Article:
There’s a saying by the Chinese masters of the olden days: “when you practice kungfu, the first 3 years – you are standing still being beaten. the next 4-5 years, you are moving forward being beaten. In the beginning, your arms, legs, breath will experience substantial resistance, yet this is crucial to build up strength.”
If you study deeper into martial arts, there’s really no separation of internal or external martial arts. In fact you need to train both together to develop and evolve your kungfu skills.
If external is present, you must have internal.
When you are younger, you will rely on physical (external) strength. It is normal and not wrong. But remember this: Physical Strength has its limits. And “Once External Strength Reach Its Peak, It Will Start To Diminish” 力一尽，就退化. Therefore, it is important to start cultivating inner strength at the same time. As your age declines, you need to rely on inner strength to accommodate the lost of physical strength. As there will always be someone else stronger than you, faster than you, more powerful than you.
If there’s no inner strength, then it’s game over.
Even so, you cannot just practice softly/gently and expect to possess actual internal strength…you need to encounter hard force and experience vigorous resistance during training. Or else you won’t be able handle a person who comes in with full power (whether external or internal). That’s just wishful thinking.
The great news is that cultivation of internal strength is ever-growing regardless of how old you are.
Normally when we do physical training, we get stronger and build more muscles. But once we stop, we start to lose power and our muscles shrink.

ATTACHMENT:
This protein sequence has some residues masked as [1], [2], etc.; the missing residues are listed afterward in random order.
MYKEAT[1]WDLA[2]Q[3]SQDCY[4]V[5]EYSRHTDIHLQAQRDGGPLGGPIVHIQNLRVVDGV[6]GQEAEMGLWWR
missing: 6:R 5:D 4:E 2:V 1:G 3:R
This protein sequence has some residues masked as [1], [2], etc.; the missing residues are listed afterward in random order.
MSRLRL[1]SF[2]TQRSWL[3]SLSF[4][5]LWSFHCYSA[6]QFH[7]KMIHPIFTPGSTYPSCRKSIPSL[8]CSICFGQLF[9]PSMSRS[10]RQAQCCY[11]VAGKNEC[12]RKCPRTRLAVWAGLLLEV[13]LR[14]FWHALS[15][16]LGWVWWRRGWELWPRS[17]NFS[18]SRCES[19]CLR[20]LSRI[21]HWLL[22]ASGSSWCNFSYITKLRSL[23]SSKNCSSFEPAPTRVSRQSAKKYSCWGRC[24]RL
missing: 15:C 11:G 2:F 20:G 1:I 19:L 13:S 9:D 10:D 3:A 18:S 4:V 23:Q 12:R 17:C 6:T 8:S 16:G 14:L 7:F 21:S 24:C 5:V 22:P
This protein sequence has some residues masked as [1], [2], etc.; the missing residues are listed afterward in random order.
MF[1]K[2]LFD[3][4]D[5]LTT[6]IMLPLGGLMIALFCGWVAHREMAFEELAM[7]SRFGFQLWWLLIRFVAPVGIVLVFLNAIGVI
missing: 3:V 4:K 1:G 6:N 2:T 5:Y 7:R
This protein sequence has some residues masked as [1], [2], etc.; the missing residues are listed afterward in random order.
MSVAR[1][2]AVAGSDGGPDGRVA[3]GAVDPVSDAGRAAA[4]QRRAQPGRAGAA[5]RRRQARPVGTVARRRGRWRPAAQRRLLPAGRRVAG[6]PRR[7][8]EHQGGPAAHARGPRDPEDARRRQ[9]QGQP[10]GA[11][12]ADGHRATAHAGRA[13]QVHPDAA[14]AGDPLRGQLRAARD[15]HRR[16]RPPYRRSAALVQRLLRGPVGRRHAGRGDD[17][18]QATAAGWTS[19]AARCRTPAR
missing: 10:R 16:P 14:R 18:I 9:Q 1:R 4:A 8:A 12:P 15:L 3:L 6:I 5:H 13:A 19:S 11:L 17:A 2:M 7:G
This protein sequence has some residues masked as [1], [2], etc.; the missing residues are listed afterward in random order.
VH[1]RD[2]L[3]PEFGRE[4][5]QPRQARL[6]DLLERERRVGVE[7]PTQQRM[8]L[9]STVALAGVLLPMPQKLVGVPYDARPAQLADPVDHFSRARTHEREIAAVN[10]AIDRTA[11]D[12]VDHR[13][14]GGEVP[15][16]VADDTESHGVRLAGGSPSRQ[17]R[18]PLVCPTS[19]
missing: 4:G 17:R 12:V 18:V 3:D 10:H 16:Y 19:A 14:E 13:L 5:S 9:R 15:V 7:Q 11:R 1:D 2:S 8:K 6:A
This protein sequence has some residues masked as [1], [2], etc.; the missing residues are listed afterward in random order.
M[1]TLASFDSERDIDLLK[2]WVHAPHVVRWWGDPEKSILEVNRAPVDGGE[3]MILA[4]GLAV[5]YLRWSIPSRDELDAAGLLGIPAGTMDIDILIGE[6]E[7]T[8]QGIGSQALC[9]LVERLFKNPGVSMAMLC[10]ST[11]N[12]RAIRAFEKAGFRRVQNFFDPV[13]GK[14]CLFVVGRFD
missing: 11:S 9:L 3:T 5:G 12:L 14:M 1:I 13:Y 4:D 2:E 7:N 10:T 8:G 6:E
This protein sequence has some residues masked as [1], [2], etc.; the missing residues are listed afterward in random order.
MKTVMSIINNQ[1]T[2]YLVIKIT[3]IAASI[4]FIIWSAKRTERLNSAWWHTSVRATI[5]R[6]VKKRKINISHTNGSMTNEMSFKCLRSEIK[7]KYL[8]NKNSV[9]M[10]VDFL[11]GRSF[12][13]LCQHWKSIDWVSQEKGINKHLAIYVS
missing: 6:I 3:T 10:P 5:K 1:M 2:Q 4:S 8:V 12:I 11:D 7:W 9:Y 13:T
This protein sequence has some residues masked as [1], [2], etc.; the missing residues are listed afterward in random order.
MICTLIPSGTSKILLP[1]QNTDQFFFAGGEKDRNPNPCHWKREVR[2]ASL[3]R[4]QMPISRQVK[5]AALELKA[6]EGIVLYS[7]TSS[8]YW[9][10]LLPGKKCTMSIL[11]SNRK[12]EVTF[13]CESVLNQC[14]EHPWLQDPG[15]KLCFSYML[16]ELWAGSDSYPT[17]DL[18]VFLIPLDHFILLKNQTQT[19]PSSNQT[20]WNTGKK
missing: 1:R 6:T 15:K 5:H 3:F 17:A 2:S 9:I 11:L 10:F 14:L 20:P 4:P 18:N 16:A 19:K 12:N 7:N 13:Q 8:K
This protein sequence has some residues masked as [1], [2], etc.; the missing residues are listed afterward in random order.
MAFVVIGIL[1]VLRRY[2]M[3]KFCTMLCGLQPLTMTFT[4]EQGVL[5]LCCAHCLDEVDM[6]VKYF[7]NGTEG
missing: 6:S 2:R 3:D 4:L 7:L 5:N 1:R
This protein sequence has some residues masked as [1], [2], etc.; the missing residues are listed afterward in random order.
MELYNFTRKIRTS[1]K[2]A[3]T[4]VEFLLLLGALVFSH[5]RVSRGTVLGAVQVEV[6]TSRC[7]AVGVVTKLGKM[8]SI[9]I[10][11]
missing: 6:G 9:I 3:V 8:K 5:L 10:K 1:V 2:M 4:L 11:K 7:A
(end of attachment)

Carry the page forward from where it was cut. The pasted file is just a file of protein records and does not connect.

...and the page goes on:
On the other hand, internal strength is boundless and will always stay with you. Which means that even if you take a break for 8-10 years, that matured strength is still present inside you. This almost sound illogical, but I am one of the living proof. Until today, I am still acquiring and refining my inner strength. Physical strength comes fast and obvious; internal strength comes slow and subtle. So most people will be drawn to the former.
The only downside preventing the majority from achieving this type of internal strength is perseverance, diligent training, and the curious mind.
In regards to a real fight, “Fist No More Than 3 Strikes, Pole No More Than 2 Thuds (Blows)” 拳无三下，棍无二响. This simply means real fights do not last long and pretty. And if you truly understand the devastating consequences of an actual brawl, you wouldn’t really want to engage in one in the first place. Most of what we see in the media or movies are plainly demonstrations or wushu (武术）－ in which their training is suited for aesthetics performance, to look dramatic & stylish for capturing audiences’ attention. Over the years, this conditions us to false expectation and concept of real kungfu fighting. There is no right or wrong. It really boils down to what you are seeking, and want to accomplish at the end of the day.
GM Jimmy Heow
Sifu Jimmy Talks
Co-founder of I Liq Chuan & Founder of Wu Ji I Liq Chuan Academy
(translated by Ben Yeoh as close as possible and faithful to original intended message)